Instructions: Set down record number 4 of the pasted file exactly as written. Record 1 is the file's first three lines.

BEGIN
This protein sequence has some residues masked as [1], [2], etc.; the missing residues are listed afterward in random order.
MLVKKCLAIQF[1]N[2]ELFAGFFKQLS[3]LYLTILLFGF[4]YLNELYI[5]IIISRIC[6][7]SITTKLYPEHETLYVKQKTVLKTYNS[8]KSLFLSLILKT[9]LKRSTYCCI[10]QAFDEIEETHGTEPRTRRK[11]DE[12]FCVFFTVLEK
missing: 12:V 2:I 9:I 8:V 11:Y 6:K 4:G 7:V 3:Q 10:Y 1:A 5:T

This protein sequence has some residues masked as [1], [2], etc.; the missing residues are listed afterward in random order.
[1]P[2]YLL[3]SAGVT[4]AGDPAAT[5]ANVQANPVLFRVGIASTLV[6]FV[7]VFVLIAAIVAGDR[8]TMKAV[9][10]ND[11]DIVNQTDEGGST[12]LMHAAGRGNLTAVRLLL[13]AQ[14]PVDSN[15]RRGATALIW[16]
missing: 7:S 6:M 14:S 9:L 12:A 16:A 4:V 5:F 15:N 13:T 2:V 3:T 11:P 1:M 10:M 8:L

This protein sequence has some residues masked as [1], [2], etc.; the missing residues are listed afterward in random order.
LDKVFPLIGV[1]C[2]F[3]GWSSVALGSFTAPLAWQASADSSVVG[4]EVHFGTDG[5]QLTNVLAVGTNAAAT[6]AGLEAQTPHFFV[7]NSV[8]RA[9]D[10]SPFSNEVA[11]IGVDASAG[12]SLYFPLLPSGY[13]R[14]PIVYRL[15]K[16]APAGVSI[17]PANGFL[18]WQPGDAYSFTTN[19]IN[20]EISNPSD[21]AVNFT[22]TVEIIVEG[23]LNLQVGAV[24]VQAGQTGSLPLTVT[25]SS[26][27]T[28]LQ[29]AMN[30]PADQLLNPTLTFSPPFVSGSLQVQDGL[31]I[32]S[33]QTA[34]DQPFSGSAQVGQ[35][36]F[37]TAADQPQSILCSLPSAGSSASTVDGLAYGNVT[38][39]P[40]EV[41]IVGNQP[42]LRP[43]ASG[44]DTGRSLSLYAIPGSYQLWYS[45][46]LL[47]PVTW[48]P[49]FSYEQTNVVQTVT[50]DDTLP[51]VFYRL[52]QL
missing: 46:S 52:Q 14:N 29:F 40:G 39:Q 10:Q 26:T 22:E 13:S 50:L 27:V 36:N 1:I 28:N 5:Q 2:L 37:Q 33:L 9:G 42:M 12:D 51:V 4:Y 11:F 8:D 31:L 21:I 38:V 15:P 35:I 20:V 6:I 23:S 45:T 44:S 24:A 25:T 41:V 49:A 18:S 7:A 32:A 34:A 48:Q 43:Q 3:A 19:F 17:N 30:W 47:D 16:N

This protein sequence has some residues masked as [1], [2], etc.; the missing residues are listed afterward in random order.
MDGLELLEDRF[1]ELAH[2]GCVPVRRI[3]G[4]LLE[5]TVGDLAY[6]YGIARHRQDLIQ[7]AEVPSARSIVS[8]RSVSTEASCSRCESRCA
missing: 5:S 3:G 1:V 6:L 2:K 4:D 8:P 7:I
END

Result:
This protein sequence has some residues masked as [1], [2], etc.; the missing residues are listed afterward in random order.
MDGLELLEDRF[1]ELAH[2]GCVPVRRI[3]G[4]LLE[5]TVGDLAY[6]YGIARHRQDLIQ[7]AEVPSARSIVS[8]RSVSTEASCSRCESRCA
missing: 5:S 3:G 1:V 6:L 2:K 4:D 8:P 7:I